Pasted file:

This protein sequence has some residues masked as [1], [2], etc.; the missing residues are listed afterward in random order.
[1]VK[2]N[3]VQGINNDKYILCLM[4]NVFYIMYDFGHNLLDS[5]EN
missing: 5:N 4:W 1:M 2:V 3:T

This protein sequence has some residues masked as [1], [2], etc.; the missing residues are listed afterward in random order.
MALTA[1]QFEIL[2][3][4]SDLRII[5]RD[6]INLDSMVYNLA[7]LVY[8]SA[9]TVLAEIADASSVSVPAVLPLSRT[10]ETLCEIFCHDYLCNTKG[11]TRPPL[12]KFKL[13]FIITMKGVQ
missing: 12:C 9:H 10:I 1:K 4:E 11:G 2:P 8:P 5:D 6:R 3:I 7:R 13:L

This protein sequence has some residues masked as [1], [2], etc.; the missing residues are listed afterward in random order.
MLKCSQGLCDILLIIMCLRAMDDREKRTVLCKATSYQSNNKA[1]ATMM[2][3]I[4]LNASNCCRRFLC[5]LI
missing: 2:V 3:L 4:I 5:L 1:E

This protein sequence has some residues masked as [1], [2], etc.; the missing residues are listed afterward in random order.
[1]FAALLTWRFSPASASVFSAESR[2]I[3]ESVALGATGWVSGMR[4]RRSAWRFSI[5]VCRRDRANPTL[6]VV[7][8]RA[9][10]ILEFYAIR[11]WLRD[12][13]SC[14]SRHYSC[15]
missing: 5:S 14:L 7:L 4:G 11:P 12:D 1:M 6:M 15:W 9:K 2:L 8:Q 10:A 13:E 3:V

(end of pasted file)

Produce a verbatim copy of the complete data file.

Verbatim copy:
This protein sequence has some residues masked as [1], [2], etc.; the missing residues are listed afterward in random order.
[1]VK[2]N[3]VQGINNDKYILCLM[4]NVFYIMYDFGHNLLDS[5]EN
missing: 5:N 4:W 1:M 2:V 3:T

This protein sequence has some residues masked as [1], [2], etc.; the missing residues are listed afterward in random order.
MALTA[1]QFEIL[2][3][4]SDLRII[5]RD[6]INLDSMVYNLA[7]LVY[8]SA[9]TVLAEIADASSVSVPAVLPLSRT[10]ETLCEIFCHDYLCNTKG[11]TRPPL[12]KFKL[13]FIITMKGVQ
missing: 12:C 9:H 10:I 1:K 4:E 11:G 2:P 8:P 5:D 6:R 3:I 7:R 13:L

This protein sequence has some residues masked as [1], [2], etc.; the missing residues are listed afterward in random order.
MLKCSQGLCDILLIIMCLRAMDDREKRTVLCKATSYQSNNKA[1]ATMM[2][3]I[4]LNASNCCRRFLC[5]LI
missing: 2:V 3:L 4:I 5:L 1:E

This protein sequence has some residues masked as [1], [2], etc.; the missing residues are listed afterward in random order.
[1]FAALLTWRFSPASASVFSAESR[2]I[3]ESVALGATGWVSGMR[4]RRSAWRFSI[5]VCRRDRANPTL[6]VV[7][8]RA[9][10]ILEFYAIR[11]WLRD[12][13]SC[14]SRHYSC[15]
missing: 5:S 14:L 7:L 4:G 11:P 12:D 1:M 6:M 15:W 9:K 2:L 8:Q 10:A 13:E 3:V